dmenu

From ArchWiki

dmenu is a fast and lightweight dynamic menu for X. It reads arbitrary text from stdin, and creates a menu with one item for each line. The user can then select an item, through the arrow keys or typing a part of the name, and the line is printed to stdout. dmenu_run is a wrapper that ships with the dmenu distribution that allows its use as an application launcher.

Installation

Install the dmenu package, or dmenu-gitAUR for the development version.

Various patched variants exist which extend dmenu's default functionality. Consider installing one of the following packages from the AUR:

  • dmenu2AUR: dmenu fork with many useful patches applied and additional capabilities added including dimming, specifying a custom opacity, and underlining.

You may run dmenu with:

$ dmenu_run

Configuration

Now, you will want to attach the dmenu_run command to a keystroke combination. This can be done either via your window manager or desktop environment configuration, or with a program like xbindkeys. See the Hotkeys article for more information.

Displaying custom items

Custom items will be shown by separating them with a new line (\n) and piping them into dmenu. For example:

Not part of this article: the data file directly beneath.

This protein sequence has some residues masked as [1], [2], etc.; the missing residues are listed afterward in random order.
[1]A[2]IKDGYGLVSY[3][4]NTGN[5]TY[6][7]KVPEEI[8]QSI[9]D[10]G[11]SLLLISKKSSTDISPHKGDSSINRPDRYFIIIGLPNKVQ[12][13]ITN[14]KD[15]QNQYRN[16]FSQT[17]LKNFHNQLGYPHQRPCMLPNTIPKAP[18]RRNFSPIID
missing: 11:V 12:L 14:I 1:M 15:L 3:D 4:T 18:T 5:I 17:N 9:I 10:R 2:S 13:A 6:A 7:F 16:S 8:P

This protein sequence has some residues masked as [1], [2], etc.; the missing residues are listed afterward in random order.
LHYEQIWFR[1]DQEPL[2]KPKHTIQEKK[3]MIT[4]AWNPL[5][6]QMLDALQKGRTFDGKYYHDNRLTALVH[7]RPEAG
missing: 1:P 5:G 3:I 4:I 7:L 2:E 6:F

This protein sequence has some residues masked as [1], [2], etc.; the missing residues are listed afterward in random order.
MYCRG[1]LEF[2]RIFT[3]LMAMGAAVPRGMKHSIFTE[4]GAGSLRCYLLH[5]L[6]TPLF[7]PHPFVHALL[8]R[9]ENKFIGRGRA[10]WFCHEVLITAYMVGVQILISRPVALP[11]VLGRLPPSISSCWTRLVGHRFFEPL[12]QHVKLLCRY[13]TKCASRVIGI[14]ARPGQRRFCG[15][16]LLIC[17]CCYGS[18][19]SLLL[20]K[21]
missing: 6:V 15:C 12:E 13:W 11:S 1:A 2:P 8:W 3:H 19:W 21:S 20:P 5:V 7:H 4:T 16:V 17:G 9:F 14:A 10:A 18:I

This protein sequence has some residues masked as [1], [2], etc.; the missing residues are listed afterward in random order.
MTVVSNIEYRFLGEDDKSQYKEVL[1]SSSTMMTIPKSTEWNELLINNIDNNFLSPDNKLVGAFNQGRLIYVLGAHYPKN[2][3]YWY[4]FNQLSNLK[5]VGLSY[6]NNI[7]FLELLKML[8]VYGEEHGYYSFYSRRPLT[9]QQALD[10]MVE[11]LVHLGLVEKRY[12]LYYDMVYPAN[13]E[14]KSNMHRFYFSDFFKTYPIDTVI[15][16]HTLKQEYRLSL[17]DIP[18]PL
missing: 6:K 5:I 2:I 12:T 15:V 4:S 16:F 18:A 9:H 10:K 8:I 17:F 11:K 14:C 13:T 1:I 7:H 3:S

$ echo -e "first\nsecond\nthird" | dmenu

Manually adding items

dmenu will look for executables in the directories defined in your $PATH. For information on modifying your $PATH see environment variables.

Fonts

dmenu can display fonts using XFT. This example will run dmenu using ttf-droid:

$ dmenu_run -fn 'Droid Sans Mono-9'

Support for shell aliases

dmenu does not support shell aliases. To have dmenu recognize your aliases, install the dmenu-recent-aliases-gitAUR package from the AUR and run dmenu-recent-aliases. Your aliases must be in ~/.bash_aliases to be recognized by dmenu-recent-aliases.

Support for history

To sort commands by recency, download dmenu_run_history to your $PATH and use dmenu_run_history instead of dmenu_run.

Tips and tricks

Taking input using dmenu

Inside a script (e.g. launched from a shortcut), getting user input is sometimes required. We can use dmenu for this, by passing it an EOF: the selection field will be empty and dmenu can take user input.

Since reading /dev/null will return an EOF, this can simply be done by the following command:

$ dmenu -p 'Enter input' < /dev/null

Troubleshooting

No locale support

Running dmenu_run results in the following error message:

$ dmenu_run
no locale support

Make sure that the environment variable LANG is correctly set. See the following for more information: Locale#Troubleshooting

Missing menu entries

If certain entries are missing from dmenu, the cache may be malformed. Delete it and restart dmenu.

$ rm ~/.dmenu_cache
$ rm ~/.cache/dmenu_run

Note that there will most likely be only one cache file, depending on if $XDG_CACHE_HOME is set. See the contents of /usr/bin/dmenu_run for more information.

Environment variables

Environment variables needed for applications should instead be added to /etc/environment.

See also